Educators in the field of food science are increasingly recognizing the value of a culinary background as a stepping stone to better understanding food perceptions, quantifying food qualities and developing more complex food combinations. In fields such as sensory science (the science of evoking, measuring, analyzing and interpreting sensory phenomena), exploration into how we taste and consume foods is developing into a growing field that more and more culinarians are pursuing.
For ’04 CIA grad Michael Nestrud, applying sensory science with measurement methods such as projective mapping, also known as the “nappe map” technique, to food, is changing the way we think about flavor combinations. After his CIA graduation, Michael took his computer science background, his love of the culinary, and his interest in science and headed for the Department of Food Science in Cornell’s College of Agriculture and Life Sciences (CALS), where he worked with Dr. Harry Lawless, the world renowned Sensory Scientist. During his undergraduate studies there, he became passionate about becoming what he terms a “culinary scientist”, someone who studies the science of food and human reaction to food from a unique, skilled culinary perspective. His first studies, conducted jointly with the CIA, measured the differences in how culinary professionals and regular consumers evaluated productsThis is where he first applied the projective mapping technique, a perceptual mapping technique used to gather data about food similarities through the placement of products on a two-dimensional surface. After completing his undergraduate degree in May of ’08, Michael expanded his research on sensory perceptions by using graph theory, the mathematics behind social networking, to help the military understand how foods are combined together to create meal concepts. This novel technique was used to evaluate menus for military field rations or Meals-Ready-To-Eat (MRE) to develop appealing new combinations. Using this systematic and interactive approach to measure all possible flavor combinations against the best potential combinations, Michael was able to develop a narrowed list of new menus that could be tested by and refined by the Combat Feeding team, resulting in an improved set of meals. Michael has partnered with the Institute for Perception on this technology and continues to work on commercial applications. Michael also serves on the CIA’s Menu R&D Advisory Council and collaborates on research projects with Dr. Chris Loss, the Director.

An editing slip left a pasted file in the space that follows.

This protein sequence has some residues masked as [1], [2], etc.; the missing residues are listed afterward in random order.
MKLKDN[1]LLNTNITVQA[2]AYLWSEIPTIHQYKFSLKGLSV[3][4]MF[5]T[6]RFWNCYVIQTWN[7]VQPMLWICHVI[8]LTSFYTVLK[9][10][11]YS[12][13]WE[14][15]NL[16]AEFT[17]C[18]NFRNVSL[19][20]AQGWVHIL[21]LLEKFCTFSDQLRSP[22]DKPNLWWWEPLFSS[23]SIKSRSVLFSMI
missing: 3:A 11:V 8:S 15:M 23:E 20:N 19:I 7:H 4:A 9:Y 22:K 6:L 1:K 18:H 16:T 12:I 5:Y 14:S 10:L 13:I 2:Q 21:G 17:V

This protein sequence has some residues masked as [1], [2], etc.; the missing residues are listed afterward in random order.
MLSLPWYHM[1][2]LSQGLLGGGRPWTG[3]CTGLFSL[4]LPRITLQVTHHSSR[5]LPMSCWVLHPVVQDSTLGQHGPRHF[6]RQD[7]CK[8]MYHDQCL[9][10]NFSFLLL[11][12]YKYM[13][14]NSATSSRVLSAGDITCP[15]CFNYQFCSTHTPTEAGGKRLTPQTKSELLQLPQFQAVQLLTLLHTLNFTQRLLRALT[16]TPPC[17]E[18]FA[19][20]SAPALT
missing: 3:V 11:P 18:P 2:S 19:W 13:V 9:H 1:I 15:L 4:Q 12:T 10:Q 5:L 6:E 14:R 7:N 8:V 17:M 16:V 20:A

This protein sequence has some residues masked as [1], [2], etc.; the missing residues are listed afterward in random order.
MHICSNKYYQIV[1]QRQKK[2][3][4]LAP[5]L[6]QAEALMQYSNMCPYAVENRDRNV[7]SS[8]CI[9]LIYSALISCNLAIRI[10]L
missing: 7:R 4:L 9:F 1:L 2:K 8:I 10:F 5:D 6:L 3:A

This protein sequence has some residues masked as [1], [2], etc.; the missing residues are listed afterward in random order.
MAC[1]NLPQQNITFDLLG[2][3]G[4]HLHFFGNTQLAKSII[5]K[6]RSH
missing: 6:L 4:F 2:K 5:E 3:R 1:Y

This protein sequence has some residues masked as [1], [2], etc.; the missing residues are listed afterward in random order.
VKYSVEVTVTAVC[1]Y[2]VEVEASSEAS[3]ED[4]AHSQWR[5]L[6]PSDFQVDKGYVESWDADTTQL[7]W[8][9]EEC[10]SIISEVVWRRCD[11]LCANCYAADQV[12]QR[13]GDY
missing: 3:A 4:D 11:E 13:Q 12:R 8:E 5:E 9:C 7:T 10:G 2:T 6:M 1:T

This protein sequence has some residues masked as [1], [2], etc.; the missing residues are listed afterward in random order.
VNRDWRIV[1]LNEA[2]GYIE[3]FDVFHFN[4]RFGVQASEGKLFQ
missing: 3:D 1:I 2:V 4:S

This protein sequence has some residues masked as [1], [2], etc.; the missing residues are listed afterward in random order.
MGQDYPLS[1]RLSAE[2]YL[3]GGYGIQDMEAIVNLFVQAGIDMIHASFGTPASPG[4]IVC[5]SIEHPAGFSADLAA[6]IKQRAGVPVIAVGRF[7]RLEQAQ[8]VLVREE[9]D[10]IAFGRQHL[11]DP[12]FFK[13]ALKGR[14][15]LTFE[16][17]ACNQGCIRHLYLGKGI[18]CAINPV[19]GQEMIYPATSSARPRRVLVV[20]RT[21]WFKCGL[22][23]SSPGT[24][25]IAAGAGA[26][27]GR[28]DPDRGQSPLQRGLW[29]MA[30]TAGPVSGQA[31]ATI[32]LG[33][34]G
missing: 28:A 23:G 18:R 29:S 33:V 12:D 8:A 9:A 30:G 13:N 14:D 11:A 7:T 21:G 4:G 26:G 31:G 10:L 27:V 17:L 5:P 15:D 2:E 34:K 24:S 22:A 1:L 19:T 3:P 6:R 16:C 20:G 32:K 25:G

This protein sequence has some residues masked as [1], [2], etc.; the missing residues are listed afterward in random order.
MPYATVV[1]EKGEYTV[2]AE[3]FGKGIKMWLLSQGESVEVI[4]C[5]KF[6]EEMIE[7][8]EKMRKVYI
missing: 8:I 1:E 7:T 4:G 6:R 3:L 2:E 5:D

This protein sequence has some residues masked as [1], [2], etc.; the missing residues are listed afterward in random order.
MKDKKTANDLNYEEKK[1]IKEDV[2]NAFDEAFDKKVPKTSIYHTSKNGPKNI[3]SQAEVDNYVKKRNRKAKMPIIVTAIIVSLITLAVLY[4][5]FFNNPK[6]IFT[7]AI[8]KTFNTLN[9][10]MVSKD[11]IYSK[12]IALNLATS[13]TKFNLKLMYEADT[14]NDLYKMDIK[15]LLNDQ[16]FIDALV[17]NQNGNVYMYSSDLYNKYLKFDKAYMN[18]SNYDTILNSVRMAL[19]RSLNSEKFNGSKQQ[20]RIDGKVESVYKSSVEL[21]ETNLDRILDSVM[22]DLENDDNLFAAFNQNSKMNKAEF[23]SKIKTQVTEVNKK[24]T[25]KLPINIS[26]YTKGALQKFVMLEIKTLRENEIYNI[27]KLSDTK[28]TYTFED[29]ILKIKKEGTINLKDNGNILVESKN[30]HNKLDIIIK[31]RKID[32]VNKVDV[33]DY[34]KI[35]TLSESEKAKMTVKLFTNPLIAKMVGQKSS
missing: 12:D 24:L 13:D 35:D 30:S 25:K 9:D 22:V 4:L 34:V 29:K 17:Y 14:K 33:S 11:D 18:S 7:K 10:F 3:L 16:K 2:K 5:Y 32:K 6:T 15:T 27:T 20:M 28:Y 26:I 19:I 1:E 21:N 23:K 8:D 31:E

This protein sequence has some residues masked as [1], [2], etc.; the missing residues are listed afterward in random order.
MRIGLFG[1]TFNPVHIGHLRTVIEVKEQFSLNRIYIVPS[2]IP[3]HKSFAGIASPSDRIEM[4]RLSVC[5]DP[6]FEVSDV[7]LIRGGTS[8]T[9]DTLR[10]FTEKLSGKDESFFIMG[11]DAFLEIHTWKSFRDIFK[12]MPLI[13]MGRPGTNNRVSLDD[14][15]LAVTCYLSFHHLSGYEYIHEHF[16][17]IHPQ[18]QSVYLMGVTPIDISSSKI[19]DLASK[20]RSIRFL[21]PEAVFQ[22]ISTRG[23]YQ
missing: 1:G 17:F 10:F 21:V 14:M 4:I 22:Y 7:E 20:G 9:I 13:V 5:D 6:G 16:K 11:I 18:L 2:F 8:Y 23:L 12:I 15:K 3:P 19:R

Michael’s career path has not been straightforward but he sees it as the confluence of a number of interests that give him a unique perspective on evaluating food. He originally thought he would study computer science. He then began to read about food science and saw the value of combining CIA and food science degrees. He transferred to the CIA, earned an A.O.S. and completed his studies with a teaching fellowship at the American Bounty exploring operations. While a teaching fellow, he took classes in biology at a local college and applied to Cornell University. While an undergraduate, he spent a summer working for a food development company to understand how new products evolve and then transitioned to his true passion, incorporating the methodical world of mathematical underpinnings with the sensory experimentation and perceptions of food evaluation. With the completion of his Ph.D. in May ‘11, Michael is currently working for the US Army Natick RD&E Center near Boston.
While Michael was not a graduate of the collaborative degree program, which is only available within the School of Hotel Administration at Cornell, his experiences at Cornell highlight the many opportunities available to professional culinarians. What’s next for Michael? He will continue his research, exploring the impact that food has on our emotions and moral judgment. Michael writes about sensory and culinary science at his blog, Substance P, at http://substancep.ataraxis.org. Feel free to contact Michael at firstname.lastname@example.org if you have any questions.
 Nestrud, M.A. and Lawless, H.T. (2008). Perceptual mapping of citrus juices using projective mapping and profiling data from culinary professionals and consumers. Food Quality and Preference, 19, 431-438. (contact Michael for reprints)